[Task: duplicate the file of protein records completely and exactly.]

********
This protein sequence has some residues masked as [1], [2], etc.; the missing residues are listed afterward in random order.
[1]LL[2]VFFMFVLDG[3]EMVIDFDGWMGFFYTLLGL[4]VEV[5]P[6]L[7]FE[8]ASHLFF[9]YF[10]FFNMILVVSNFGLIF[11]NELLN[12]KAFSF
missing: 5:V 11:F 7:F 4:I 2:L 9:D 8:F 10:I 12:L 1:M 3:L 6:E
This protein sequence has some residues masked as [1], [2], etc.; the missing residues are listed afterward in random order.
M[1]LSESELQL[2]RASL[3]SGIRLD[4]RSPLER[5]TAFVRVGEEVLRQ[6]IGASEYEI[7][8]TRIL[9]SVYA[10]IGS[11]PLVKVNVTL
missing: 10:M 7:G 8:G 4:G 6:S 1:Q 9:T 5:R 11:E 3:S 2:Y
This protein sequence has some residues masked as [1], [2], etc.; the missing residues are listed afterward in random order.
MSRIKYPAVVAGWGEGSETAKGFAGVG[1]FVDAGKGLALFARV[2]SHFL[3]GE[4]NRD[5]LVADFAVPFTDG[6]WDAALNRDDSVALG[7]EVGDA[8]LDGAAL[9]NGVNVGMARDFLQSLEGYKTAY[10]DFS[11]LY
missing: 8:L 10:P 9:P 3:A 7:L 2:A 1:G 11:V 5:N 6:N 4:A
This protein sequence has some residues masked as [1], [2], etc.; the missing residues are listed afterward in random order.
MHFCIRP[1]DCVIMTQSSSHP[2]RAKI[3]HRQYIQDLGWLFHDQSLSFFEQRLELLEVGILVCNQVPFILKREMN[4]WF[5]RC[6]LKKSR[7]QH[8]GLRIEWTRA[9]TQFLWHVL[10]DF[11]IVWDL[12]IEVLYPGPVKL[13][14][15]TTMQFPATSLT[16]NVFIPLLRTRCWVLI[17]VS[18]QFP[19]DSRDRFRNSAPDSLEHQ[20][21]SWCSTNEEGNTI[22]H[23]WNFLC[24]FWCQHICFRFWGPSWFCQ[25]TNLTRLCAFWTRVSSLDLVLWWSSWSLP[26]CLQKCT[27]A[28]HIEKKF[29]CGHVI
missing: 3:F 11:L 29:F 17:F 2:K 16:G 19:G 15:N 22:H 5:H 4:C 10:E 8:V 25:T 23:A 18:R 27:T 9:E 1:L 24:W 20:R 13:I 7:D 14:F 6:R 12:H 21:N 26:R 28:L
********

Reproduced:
This protein sequence has some residues masked as [1], [2], etc.; the missing residues are listed afterward in random order.
[1]LL[2]VFFMFVLDG[3]EMVIDFDGWMGFFYTLLGL[4]VEV[5]P[6]L[7]FE[8]ASHLFF[9]YF[10]FFNMILVVSNFGLIF[11]NELLN[12]KAFSF
missing: 5:V 11:F 7:F 4:I 2:L 9:D 8:F 10:I 12:L 1:M 3:L 6:E
This protein sequence has some residues masked as [1], [2], etc.; the missing residues are listed afterward in random order.
M[1]LSESELQL[2]RASL[3]SGIRLD[4]RSPLER[5]TAFVRVGEEVLRQ[6]IGASEYEI[7][8]TRIL[9]SVYA[10]IGS[11]PLVKVNVTL
missing: 10:M 7:G 8:G 4:G 6:S 1:Q 9:T 5:R 11:E 3:S 2:Y
This protein sequence has some residues masked as [1], [2], etc.; the missing residues are listed afterward in random order.
MSRIKYPAVVAGWGEGSETAKGFAGVG[1]FVDAGKGLALFARV[2]SHFL[3]GE[4]NRD[5]LVADFAVPFTDG[6]WDAALNRDDSVALG[7]EVGDA[8]LDGAAL[9]NGVNVGMARDFLQSLEGYKTAY[10]DFS[11]LY
missing: 8:L 10:P 9:P 3:A 7:L 2:A 1:G 11:V 5:N 6:N 4:A
This protein sequence has some residues masked as [1], [2], etc.; the missing residues are listed afterward in random order.
MHFCIRP[1]DCVIMTQSSSHP[2]RAKI[3]HRQYIQDLGWLFHDQSLSFFEQRLELLEVGILVCNQVPFILKREMN[4]WF[5]RC[6]LKKSR[7]QH[8]GLRIEWTRA[9]TQFLWHVL[10]DF[11]IVWDL[12]IEVLYPGPVKL[13][14][15]TTMQFPATSLT[16]NVFIPLLRTRCWVLI[17]VS[18]QFP[19]DSRDRFRNSAPDSLEHQ[20][21]SWCSTNEEGNTI[22]H[23]WNFLC[24]FWCQHICFRFWGPSWFCQ[25]TNLTRLCAFWTRVSSLDLVLWWSSWSLP[26]CLQKCT[27]A[28]HIEKKF[29]CGHVI
missing: 3:F 11:L 29:F 17:F 2:K 16:G 19:G 15:N 22:H 5:H 4:C 10:E 8:V 25:T 23:A 18:R 27:T 9:E 1:L 24:W 20:R 13:I 7:D 14:F 6:R 12:H 21:N 26:R 28:L